BRUSSELS—The European Council, which is made up of the leaders of the EU’s 28 member states, made its first official statement on Hong Kong Wednesday during a debate held at the European Parliament in Strasbourg, France.
“The European Union supports firmly the introduction of universal suffrage in Hong Kong in line with the fundamental principles and in line with the one country, two systems principle, and in line with the desires of the people of Hong Kong,” read Secretary of the European Council on Foreign Affairs Benedetto Della Vedova.
The statement is the first official word from the council since the protests for universal suffrage in Hong Kong started almost a month ago.
The European Commission, the executive body of the EU, released a statement on Oct. 2 that was more cautious in its support for the protesters.
“We encourage all parties to work in a spirit of compromise for a constructive solution within the framework of the Basic Law and the principle of One Country, Two Systems, toward a fair electoral system which allows a high degree of political participation by the people of Hong Kong,” the statement read.
Some members of the European Parliament (MEPs), said in the debate proceeding the council’s statement that the EU should have spoken sooner and more forcefully, as the protests have been going on for 27 days already.
“I don’t think we should be so shy when defending democracy. We should defend the freedom of speech, political freedom and the freedom to vote,” said Cristian Dan Preda MEP from Romania.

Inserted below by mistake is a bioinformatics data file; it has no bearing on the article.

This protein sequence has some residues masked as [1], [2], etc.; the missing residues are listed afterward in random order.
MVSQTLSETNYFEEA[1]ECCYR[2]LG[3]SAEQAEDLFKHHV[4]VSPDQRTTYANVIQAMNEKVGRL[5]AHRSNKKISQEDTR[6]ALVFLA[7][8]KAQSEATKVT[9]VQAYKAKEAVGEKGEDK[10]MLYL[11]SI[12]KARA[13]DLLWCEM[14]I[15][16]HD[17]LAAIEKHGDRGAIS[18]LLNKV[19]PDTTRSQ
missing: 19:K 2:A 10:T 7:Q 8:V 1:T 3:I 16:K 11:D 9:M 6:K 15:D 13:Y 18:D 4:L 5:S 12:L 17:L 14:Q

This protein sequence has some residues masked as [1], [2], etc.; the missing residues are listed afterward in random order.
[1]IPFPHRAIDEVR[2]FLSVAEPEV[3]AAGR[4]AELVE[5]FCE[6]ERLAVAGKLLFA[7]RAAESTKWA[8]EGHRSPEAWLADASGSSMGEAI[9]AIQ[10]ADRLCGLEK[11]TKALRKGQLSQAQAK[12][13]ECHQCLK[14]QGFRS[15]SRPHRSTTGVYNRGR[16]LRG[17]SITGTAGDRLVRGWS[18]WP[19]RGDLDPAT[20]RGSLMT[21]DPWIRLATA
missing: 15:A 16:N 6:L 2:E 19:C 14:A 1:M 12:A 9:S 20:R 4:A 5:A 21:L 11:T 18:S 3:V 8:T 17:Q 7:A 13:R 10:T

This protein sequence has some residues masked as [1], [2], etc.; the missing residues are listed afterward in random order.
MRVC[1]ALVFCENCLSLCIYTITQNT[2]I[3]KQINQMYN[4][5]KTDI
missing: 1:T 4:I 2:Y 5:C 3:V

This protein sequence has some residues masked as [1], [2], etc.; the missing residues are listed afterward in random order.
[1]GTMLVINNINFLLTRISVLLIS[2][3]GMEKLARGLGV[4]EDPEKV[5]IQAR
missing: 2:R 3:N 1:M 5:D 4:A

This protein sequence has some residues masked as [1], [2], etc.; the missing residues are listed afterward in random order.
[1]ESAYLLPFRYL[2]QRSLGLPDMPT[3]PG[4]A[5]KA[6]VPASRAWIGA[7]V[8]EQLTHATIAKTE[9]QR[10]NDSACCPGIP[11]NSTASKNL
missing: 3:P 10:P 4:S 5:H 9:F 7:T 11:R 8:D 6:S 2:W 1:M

At the beginning of October, a spate of police violence against the nonviolent protesters brought back memories of the pro-democracy protests in Beijing in 1989 that ended in the Tiananmen Square massacre.
Charles Tannock MEP, from the United Kingdom, said he hoped China would take this chance to distance itself from this horrific event.
“We in Europe should encourage authoritarian China to understand that allowing Hong Kong to flourish democratically as it wishes is an opportunity for the PRC [People’s Republic of China] to express itself in confidence and not a chance to repress, by parading its insecurities as sadly we saw a couple of decades ago in Tiananmen Square,” said Tannock.
The Hong Kong protests, also known as the Umbrella Movement, began on Sept. 26 and quickly gathered thousands of supporters in the center of the special administrative region.
China stated that any candidates would be vetted by a committee, which opponents said would ensure that whoever is elected is friendly with the mainland.